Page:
Priests, Pulpits, Politics, and the Easter Message

At some point during the height of the political turmoil in Wisconsin during 2011 and 2012, a parishioner told me after the early service one Sunday, “I’m so glad you don’t preach political sermons.” After the 10:00 service that day, another parishioner enthused, “That was a wonderful political sermon.” The two people heard the very same sermon (I almost always preach from a manuscript) but they heard it very differently

I was reminded of that day when I heard of the hullabaloo over the Rev. Luis Leon’s Easter sermon at St. John’s, Lafayette Square. In the presence of President Obama and his family, the Washington Post reports that Leon said the following:

Quoting from John 20:1-18, Leon said in the same way Jesus told Mary Magdalene not to hold onto him, it is time for conservatives to stop holding on to what he considers outdated stances on race, gender equality, homosexuals and immigrants.

“It drives me crazy when the captains of the religious right are always calling us back … for blacks to be back in the back of the bus … for women to be back in the kitchen … for immigrants to be back on their side of the border,” Leon said.
Leon said people instead should use “Easter vision” to allow them to see the world in a different, more “wonderful” way.

This aroused the ire of political conservatives who accused Fr. Leon of “politicizing” Easter.

I make the following observations. First, President Obama’s attendance at the service was a political act. It was a photo-op to demonstrate his personal piety in the context of continued claims that he’s a Muslim.

St. John’s very presence opposite the White House is also a political statement. Perhaps less meaningful now than in previous centuries, its proximity to the White House is a symbol of the close ties between the Episcopal Church and the United States government. It prides itself on the fact that over the decades many presidents have worshiped there. Any sermon preached from its pulpit to a president sitting in one of its pews is a political act. The president’s presence at services offers legitimacy to St. John’s and St. John’s offers religious legitimacy to President Obama.

I would also point out to those who criticize Fr. Leon’s “politicization” of the Easter message that he was targeting a particular religious position. In the summary provided by the Post, he did not mention the GOP, he referred to the Religious Right. Those who complain that he was being political at this point overlook the fact that he is actually debating doctrine. For what is at stake in the issues he raises are  different understandings of human nature, of Jesus Christ, indeed of the Gospel of Jesus Christ. From those different doctrinal positions proceed different political perspectives. Easter has always been a day when preachers have debated doctrine, offering their own perspective on the nature and meaning of resurrection and criticizing those preachers and theologians with whom they disagree.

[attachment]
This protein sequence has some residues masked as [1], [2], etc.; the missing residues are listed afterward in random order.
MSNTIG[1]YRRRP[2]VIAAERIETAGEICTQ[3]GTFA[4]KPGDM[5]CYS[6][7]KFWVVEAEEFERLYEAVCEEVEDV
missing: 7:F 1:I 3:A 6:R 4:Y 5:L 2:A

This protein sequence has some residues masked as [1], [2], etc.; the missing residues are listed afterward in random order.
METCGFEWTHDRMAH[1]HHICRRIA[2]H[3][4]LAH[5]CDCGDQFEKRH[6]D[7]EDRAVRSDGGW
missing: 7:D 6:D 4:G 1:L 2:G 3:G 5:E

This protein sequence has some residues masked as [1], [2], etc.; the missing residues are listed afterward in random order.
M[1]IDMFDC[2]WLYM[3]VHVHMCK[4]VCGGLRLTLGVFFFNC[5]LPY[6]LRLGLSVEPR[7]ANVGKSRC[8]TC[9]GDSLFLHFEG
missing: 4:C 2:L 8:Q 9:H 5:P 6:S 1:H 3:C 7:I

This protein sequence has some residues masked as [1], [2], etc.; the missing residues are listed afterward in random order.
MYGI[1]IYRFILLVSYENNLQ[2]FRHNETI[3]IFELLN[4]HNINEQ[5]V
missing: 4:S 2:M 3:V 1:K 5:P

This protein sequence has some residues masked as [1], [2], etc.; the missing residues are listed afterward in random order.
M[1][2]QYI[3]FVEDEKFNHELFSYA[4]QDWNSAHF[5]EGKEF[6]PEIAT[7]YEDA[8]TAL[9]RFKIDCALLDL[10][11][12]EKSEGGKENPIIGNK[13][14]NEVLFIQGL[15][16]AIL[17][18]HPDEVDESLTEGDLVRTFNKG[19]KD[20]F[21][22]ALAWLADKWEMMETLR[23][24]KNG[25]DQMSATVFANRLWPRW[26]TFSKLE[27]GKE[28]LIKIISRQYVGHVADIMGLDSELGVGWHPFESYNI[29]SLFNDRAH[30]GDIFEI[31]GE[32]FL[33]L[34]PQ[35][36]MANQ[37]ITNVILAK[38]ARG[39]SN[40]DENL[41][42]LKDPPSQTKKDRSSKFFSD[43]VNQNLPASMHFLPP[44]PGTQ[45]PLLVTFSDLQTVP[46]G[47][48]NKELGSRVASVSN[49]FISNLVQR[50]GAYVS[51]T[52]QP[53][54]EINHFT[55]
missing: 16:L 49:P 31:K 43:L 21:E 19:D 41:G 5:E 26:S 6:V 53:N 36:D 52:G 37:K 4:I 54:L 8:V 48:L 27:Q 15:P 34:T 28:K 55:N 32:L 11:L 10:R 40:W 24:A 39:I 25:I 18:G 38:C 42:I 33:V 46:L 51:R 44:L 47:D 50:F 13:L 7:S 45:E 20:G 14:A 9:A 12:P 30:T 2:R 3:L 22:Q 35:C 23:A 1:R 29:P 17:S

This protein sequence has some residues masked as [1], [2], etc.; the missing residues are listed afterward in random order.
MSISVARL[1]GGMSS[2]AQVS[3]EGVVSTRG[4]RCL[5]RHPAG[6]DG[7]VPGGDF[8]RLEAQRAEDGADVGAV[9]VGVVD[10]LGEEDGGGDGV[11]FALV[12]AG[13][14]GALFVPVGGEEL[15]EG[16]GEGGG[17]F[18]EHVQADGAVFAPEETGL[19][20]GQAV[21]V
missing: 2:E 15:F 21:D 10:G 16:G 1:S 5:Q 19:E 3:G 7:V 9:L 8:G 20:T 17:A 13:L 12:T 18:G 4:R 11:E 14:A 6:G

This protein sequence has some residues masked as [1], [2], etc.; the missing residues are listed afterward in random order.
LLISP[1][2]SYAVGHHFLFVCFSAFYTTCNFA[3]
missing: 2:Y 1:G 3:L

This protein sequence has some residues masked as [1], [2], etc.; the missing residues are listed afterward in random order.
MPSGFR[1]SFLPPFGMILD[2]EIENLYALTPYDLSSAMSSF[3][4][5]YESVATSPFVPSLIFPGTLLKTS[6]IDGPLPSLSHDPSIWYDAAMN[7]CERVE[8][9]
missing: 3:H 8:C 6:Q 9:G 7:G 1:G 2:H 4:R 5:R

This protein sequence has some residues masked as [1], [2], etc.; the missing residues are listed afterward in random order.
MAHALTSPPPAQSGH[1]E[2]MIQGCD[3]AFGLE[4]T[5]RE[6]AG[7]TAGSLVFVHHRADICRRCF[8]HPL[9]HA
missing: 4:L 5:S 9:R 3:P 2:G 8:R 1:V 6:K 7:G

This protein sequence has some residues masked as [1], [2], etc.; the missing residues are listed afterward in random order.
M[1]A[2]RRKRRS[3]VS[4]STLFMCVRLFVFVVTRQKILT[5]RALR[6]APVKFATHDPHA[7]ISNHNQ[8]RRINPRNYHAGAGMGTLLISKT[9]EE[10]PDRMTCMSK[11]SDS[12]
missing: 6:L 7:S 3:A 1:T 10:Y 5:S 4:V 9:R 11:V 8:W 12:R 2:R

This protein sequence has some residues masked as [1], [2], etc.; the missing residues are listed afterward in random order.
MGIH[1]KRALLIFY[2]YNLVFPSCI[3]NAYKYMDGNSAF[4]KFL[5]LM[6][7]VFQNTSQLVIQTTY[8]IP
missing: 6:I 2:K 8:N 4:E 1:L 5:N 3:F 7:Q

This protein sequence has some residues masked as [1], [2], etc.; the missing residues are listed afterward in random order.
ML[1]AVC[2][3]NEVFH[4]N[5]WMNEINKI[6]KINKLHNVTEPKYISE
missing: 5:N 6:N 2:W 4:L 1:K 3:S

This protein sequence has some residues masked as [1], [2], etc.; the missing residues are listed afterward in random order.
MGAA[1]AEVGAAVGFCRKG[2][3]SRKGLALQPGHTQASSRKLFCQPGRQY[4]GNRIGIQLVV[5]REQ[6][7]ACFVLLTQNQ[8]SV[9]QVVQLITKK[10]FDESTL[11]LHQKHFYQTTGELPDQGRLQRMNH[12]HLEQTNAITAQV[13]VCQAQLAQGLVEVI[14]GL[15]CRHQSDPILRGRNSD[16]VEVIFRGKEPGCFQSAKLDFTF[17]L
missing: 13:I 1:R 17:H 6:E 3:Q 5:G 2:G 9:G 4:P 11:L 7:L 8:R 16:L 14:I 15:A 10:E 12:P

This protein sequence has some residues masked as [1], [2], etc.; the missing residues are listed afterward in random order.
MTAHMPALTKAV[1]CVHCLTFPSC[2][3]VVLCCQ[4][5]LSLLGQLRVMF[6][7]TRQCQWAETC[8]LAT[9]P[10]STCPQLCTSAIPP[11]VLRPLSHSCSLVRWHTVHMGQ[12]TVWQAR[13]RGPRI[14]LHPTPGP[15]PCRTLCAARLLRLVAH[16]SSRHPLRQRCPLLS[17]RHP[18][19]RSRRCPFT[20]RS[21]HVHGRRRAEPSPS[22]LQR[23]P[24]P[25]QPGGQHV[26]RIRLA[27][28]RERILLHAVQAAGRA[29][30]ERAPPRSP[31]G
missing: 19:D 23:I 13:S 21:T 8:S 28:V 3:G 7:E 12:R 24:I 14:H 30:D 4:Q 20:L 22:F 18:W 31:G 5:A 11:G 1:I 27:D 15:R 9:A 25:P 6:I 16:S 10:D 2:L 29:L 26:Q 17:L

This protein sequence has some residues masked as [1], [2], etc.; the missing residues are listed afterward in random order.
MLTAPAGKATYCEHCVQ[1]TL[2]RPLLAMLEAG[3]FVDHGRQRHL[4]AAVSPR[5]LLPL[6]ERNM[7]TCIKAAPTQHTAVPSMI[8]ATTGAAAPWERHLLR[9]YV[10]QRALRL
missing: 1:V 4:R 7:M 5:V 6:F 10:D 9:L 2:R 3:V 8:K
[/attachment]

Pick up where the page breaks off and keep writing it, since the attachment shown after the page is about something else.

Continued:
I’ve not taken the time to listen to the podcast of the sermon but from what the Post reports, I find what Fr. Leon said rather innocuous. I would have hoped an Episcopal priest would have taken the opportunity to offer a prophetic message reminding all of those in attendance, including the president, where they have fallen short of using “Easter vision” to see the world in a new way, rather than taking potshots at others.

I’ve written before about the problematic relationship between the Episcopal Church and the US government, most recently in connection with Obama’s inauguration in January here and here. I’m glad I’m not the Rector of St. John’s Lafayette Square; I find negotiating the difficult terrain of Christianity and politics difficult enough from my vantage point on Madison’s Capitol Square.

 

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One thought on “Priests, Pulpits, Politics, and the Easter Message

  1. And, of course, Grace Church’s very presence opposite the Wisconsin State Capitol is no less a political statement than St. John’s presence opposite the White House. Which is one of the reasons I like being a member of Grace. The personal is political, and the spiritual is political. When we’re fully engaged, it’s all of a piece. We can and should separate church and state, but we can’t separate the spiritual and the political from the rest of life, and we shouldn’t try to.

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